A chronology of cultural interactions between Europe and the United States tends to be a narrative about identity formation. It concerns the transfer of the American artist from a pilgrim to the shrines of European achievement to an active participant in redefining the boundaries of art and literature.
European modernism was the spontaneous expression of gifted but rebellious youngsters. It was rooted in urban settings and the post-war influx of young American writers fleeing the puritanical spirit at home added energy to the avant-garde. The presence of African-American performers and musicians boosted the raucous mood amongst the cosmopolitan mix of artists in Paris and Berlin.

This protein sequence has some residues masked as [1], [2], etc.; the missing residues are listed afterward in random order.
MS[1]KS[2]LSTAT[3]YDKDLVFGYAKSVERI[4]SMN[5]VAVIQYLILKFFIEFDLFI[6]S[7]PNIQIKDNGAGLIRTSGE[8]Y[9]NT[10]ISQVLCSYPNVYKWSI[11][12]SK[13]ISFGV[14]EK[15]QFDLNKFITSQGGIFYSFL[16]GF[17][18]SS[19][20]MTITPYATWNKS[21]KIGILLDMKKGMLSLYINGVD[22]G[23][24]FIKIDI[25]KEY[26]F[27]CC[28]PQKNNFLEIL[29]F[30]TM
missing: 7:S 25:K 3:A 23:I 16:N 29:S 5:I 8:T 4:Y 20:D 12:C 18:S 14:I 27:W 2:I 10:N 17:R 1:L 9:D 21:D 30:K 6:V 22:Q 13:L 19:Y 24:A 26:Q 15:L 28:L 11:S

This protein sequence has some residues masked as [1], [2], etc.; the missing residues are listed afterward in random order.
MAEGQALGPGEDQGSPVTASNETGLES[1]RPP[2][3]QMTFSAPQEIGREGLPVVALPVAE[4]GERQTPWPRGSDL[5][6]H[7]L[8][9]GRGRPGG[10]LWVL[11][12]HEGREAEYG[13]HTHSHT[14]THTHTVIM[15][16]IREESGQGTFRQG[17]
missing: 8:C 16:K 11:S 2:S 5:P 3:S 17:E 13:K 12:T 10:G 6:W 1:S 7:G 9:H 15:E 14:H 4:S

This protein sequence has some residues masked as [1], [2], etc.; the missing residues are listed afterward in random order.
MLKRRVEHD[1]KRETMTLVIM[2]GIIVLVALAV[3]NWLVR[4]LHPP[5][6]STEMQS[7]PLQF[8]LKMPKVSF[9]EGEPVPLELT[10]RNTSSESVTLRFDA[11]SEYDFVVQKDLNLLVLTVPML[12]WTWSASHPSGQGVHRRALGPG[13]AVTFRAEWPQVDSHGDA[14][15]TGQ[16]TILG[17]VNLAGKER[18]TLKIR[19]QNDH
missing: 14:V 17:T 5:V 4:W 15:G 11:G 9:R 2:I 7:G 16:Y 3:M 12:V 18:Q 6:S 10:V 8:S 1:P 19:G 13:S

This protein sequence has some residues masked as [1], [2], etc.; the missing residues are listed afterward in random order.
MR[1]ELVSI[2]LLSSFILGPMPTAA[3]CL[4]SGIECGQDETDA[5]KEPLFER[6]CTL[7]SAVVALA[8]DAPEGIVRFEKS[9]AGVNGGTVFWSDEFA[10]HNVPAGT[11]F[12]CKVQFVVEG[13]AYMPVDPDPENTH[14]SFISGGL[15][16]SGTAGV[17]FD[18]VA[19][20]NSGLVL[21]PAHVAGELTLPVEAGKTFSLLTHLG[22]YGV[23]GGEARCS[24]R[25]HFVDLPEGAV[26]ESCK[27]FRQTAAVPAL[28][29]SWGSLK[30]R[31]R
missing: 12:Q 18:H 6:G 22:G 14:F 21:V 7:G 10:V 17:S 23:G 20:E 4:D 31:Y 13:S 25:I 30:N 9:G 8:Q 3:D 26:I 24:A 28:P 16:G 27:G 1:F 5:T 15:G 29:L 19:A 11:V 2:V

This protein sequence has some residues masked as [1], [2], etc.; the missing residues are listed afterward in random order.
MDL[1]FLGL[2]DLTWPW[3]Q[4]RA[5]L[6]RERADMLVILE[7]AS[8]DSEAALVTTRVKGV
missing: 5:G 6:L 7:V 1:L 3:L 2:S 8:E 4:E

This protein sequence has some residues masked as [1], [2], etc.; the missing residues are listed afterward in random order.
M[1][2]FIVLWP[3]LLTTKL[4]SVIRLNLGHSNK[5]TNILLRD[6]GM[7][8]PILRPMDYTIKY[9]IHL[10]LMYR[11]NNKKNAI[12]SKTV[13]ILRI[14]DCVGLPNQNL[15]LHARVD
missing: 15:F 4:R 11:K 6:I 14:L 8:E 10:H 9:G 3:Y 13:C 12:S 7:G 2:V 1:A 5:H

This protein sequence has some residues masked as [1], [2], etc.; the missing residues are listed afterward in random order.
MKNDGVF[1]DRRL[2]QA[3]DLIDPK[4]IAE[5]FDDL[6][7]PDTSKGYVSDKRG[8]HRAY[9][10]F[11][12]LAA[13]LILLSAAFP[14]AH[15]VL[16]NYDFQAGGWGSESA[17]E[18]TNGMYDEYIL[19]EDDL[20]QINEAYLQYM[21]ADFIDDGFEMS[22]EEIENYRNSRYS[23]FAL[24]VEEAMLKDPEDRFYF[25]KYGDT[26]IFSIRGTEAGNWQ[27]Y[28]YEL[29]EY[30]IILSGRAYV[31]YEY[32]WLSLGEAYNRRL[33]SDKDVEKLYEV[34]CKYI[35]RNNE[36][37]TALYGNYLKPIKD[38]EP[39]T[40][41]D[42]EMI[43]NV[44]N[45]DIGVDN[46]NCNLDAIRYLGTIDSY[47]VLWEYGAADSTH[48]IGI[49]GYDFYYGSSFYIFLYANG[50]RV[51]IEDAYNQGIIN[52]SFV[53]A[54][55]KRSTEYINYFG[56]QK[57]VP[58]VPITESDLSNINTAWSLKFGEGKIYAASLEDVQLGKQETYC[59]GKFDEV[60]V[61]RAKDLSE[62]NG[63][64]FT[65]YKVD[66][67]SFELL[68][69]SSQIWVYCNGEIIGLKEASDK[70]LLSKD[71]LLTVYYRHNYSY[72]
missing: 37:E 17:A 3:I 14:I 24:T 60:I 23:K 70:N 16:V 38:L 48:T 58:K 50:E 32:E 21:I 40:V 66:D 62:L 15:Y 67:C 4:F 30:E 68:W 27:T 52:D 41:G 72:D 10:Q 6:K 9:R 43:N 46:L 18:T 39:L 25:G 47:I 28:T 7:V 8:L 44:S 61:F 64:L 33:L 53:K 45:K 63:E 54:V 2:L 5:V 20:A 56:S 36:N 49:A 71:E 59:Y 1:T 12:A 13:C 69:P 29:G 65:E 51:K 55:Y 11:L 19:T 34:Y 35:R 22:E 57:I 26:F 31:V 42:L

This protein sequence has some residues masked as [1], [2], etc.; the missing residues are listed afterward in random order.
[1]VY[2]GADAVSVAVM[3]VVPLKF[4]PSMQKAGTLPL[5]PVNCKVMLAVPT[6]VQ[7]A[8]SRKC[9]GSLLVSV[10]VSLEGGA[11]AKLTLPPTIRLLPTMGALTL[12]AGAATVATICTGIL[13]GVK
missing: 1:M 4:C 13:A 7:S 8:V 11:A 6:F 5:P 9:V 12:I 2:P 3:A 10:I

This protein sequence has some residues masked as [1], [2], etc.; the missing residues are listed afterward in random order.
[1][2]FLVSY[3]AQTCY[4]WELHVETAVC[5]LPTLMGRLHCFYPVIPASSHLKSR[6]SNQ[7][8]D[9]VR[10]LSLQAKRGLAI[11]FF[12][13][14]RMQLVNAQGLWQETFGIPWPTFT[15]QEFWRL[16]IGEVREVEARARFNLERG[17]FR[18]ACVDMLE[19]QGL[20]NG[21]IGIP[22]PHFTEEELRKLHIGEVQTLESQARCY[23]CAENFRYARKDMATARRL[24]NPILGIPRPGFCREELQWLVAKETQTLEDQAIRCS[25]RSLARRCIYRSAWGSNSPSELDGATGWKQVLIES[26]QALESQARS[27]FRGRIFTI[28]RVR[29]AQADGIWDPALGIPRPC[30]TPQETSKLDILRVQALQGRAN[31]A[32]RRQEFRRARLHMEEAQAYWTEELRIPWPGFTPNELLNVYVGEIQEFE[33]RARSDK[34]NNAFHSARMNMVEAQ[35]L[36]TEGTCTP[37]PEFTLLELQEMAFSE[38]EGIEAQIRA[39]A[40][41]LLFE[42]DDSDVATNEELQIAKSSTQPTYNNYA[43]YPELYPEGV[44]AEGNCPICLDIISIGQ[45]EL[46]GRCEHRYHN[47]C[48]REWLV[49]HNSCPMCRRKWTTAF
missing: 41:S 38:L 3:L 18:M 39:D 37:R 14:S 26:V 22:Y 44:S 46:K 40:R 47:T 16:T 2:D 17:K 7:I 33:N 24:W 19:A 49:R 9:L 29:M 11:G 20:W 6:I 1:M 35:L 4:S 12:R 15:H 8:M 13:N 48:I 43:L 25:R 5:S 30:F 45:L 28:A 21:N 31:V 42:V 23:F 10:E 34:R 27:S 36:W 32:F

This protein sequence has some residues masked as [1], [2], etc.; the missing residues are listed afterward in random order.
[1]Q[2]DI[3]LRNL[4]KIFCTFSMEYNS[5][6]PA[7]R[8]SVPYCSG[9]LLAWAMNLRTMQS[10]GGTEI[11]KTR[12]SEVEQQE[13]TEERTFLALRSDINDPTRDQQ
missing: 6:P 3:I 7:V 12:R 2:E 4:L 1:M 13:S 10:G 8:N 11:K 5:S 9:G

Modernism had started with joyful artistic irreverence, it suffered in the trenches and, under the repression of the 1930s, was forced to seek asylum in New York. As war in Europe became inevitable, most cultural exiles returned to America, bringing with them a bounty of experience to fructify the cultural landscape at home (the term “lost generation” is a misnomer).
Such an account however obscures the fact that young and curious visitors to the United States – unlike their elders who resented the prospect of “Americanization” – returned home inspired by what they had experienced whilst questioning Europe’s haughty pretension of cultural superiority. [Read more…] about Architect Adolf Loos and the American Legacy in Vienna